Media Release: Friday, 11 May, 2007



The Australian Christian Lobby has joined the Prime Minister, the Foreign Minister, and the Archbishop of Bulawayo in calling for Cricket Australia to boycott its planned tour of Zimbabwe.



“If the Australian cricket team proceeds with its tour of Zimbabwe, it will appear that Australia is happy to ignore the appalling practices of the Mugabe regime,” said ACL Managing Director Jim Wallace. “I am a huge cricket fan but I don’t want to see the game played under such terrible circumstances.”



Mr Wallace’s comments echo Archbishop of Bulawayo Pius Ncube’s claims that Robert Mugabe used the last tour in 2004 to create the impression that the international community supported him. “Sport might not seem political to those in free countries such as Australia but if our cricket team tours Zimbabwe, there is little doubt that, in this instance, Robert Mugabe will treat it as an opportunity for political propaganda to imply that he has Australia’s support,” continued Mr Wallace.



Robert Mugabe has presided over an increasingly corrupt regime, with a record of rigging elections, orchestrating campaigns of torture and intimidation of his political opponents, and turning life into an ongoing nightmare of deprivation for ordinary citizens. Once the bread-basket of Africa, Zimbabwe’s hyperinflation rate hit 1,281% in February. Life expectancy, comfortably in the 60s just ten years ago, is now just 34 years for women and 37 years for men.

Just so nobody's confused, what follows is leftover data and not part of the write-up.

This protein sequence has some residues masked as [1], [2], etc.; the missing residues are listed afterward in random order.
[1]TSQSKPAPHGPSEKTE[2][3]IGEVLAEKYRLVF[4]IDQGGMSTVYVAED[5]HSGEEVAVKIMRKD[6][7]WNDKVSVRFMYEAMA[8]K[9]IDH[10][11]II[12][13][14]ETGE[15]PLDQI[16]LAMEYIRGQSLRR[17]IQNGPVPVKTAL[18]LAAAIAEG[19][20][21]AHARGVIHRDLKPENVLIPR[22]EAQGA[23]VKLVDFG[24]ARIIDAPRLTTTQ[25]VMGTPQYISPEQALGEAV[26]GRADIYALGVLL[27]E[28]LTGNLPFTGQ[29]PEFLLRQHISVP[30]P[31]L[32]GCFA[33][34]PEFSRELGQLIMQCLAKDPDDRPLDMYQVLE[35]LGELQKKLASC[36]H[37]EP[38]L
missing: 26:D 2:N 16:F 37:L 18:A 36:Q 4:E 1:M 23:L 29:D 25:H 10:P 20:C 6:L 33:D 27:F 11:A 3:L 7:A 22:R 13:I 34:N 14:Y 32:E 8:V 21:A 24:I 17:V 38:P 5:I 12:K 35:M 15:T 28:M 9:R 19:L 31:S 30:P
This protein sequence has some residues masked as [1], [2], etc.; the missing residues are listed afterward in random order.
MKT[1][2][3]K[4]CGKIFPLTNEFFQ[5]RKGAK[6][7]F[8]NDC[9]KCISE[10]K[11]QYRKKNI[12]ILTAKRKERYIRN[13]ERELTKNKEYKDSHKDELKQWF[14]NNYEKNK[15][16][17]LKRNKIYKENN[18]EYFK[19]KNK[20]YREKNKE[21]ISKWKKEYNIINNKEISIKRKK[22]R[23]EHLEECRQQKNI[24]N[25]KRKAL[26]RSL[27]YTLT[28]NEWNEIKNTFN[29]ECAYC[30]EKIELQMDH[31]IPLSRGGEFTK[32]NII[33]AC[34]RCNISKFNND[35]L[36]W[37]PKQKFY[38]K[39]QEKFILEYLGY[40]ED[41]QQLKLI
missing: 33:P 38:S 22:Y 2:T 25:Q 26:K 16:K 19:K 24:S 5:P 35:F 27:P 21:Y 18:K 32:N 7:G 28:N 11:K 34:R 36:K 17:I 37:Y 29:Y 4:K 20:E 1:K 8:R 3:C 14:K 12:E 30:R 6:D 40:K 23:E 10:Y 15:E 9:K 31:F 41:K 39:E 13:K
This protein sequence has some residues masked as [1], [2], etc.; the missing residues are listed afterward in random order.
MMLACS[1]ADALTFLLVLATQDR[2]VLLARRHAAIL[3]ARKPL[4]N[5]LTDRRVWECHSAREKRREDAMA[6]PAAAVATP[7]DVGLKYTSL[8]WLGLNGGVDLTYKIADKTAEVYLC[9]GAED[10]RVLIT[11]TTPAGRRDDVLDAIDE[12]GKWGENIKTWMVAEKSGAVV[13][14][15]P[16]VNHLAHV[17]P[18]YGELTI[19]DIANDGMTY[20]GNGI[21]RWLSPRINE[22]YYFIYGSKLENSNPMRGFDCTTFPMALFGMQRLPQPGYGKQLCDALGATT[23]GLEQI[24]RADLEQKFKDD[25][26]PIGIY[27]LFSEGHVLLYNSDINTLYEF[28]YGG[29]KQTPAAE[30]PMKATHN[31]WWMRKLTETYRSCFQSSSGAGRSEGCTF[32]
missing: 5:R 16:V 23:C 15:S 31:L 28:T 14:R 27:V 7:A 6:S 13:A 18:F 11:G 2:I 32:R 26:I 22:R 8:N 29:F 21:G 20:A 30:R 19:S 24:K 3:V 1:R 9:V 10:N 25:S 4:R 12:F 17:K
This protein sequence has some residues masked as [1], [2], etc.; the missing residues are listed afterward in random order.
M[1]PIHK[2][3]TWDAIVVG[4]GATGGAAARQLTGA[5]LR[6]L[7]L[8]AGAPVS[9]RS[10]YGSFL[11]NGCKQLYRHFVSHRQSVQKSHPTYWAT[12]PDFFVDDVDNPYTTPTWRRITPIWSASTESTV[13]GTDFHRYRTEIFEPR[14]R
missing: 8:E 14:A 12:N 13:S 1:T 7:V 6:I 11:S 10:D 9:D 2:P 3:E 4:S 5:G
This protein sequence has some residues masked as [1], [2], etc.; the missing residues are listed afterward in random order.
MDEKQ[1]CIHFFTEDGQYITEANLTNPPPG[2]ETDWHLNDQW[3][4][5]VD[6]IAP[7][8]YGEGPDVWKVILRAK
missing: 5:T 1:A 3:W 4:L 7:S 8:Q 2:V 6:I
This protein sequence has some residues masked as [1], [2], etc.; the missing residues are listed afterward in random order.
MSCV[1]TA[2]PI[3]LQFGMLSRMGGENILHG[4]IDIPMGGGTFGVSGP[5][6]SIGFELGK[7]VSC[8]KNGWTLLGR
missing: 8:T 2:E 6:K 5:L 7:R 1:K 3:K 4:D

According to the ACL, Australia needs to redouble its efforts to address the human rights abuses in Zimbabwe and other countries with grave human rights abuses. “It should not take a sporting controversy to focus the world’s attention on corrupt regimes,” said Mr Wallace.



“The Australian Cricket Team should not tour Zimbabwe, given the appalling human rights abuses of the Mugabe regime,” said Mr Wallace. “It is encouraging to see the Prime Minister offering to cover the costs if Cricket Australia chooses to withdraw, and to see the Foreign Minister exploring what legal action the Government can take to prevent the cricket tour. This decision should not be left to the moral conscience of individual cricketers, but should be taken by the leaders of our nation.”



Contact: Jim Wallace